Jobs in 2006, the last time rumors about his health swirled. Ina Fried/CNET News

Apparently, the absence of denial equals confirmation. So what would Blodget and those calling for full disclosure require to be satisfied?

Should Apple break out Jobs' white-blood cell count on the earnings statement next to the number of iPods sold in Japan? Should Apple have to put out an 8-K every time Jobs visits an oncologist for a checkup? Taken more broadly, should Microsoft have to release the results of Steve Ballmer's last physical because a shareholder points out that he's a bit overweight and a bit high-strung?

Blodget suggests that Jobs is "arguably Apple's single most valuable asset," and therefore, if that asset is impaired, the shareholders have a right to know. To be sure, we all know that Steve Jobs is far more actively involved with the design and development of Apple's products than the average CEO and that Apple probably wouldn't have made it back from the abyss of the mid-1990s without his leadership and foresight.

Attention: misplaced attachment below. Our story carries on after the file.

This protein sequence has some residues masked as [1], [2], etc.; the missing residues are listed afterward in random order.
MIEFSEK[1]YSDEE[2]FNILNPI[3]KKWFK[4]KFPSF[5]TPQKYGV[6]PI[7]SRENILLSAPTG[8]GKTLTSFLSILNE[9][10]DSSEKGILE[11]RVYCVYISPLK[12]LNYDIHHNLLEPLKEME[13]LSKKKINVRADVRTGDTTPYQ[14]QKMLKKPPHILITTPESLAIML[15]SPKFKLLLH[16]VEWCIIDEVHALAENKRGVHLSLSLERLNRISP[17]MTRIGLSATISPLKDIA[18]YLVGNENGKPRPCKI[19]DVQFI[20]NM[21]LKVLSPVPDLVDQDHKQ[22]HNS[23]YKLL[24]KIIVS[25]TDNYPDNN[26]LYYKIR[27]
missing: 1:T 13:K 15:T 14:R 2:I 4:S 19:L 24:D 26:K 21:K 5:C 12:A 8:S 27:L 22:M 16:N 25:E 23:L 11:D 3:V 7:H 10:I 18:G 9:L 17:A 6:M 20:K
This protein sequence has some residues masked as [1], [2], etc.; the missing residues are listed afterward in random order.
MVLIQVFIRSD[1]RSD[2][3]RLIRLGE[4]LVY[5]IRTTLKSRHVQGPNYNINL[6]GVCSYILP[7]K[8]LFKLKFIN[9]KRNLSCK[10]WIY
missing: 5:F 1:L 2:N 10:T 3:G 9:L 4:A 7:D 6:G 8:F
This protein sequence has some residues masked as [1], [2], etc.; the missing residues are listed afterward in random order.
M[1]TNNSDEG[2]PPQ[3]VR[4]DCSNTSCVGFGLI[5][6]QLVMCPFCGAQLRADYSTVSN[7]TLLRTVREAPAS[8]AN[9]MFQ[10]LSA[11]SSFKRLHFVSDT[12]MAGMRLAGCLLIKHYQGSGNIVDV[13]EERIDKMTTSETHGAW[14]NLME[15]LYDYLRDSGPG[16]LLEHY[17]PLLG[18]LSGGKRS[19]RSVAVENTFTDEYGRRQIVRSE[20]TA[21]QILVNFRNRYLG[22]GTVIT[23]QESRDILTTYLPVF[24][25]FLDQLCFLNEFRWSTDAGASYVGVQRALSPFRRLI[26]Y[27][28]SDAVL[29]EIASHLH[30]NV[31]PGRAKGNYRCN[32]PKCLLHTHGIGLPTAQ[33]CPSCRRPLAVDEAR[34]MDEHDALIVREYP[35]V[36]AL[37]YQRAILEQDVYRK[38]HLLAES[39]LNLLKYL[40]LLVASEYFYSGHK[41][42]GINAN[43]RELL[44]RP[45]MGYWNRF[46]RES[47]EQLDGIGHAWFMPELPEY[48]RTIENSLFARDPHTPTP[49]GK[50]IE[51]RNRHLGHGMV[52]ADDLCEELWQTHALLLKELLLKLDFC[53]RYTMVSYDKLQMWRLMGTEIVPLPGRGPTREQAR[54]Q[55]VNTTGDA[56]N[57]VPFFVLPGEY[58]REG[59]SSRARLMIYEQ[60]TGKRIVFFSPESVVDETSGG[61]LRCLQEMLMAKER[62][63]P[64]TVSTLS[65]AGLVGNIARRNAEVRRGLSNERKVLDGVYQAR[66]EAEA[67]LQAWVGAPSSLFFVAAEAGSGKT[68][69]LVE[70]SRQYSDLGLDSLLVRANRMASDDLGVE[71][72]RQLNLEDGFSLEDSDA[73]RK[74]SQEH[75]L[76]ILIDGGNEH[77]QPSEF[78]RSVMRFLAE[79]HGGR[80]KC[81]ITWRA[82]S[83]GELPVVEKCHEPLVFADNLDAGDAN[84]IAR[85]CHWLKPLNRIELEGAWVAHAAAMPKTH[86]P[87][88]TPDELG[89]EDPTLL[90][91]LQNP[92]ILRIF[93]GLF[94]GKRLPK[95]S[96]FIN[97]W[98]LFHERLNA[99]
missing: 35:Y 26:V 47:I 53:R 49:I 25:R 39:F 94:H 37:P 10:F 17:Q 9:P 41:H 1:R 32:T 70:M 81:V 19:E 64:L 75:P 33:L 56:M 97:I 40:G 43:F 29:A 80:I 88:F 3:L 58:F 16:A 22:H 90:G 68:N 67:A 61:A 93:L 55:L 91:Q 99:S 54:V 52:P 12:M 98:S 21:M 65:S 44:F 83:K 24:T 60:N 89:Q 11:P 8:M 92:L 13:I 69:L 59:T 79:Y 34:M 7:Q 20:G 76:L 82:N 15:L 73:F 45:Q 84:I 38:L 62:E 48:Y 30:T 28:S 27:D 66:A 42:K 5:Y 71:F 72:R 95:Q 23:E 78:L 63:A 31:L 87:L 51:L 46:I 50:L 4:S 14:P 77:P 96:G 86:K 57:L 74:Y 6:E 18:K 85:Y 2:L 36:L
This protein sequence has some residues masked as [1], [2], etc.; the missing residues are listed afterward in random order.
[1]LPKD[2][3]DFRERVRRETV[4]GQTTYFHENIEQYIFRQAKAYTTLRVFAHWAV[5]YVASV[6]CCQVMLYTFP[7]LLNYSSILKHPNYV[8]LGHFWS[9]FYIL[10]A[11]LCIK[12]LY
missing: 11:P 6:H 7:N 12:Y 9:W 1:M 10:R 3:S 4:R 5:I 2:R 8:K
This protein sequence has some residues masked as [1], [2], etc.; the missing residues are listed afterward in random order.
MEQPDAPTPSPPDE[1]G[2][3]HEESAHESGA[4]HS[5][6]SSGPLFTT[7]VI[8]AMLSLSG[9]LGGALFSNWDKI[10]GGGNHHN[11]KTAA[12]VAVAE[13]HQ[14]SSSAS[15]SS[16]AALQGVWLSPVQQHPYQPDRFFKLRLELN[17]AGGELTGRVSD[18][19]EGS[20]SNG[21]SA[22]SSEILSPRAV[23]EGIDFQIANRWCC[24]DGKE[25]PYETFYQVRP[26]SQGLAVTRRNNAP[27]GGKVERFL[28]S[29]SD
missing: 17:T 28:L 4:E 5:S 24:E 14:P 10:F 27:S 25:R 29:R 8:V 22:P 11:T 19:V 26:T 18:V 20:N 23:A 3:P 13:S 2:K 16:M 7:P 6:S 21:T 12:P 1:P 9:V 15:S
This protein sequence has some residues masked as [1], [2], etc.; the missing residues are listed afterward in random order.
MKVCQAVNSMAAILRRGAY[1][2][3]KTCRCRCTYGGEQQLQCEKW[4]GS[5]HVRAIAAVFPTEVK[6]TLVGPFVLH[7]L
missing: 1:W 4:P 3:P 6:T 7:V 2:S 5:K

But Jobs is just a man. He's not a demigod sent to lead us down the path to technology enlightenment. He's not a finely crafted design arbitration widget. And he's not merely an "asset," as Blodget himself admits at the end of his latest post on the matter.

Steve Jobs has a family. He has kids. Those kids presumably have Macs in their home that connect to the Internet and allow them to read all this uninformed speculation about what is first and foremost a family matter.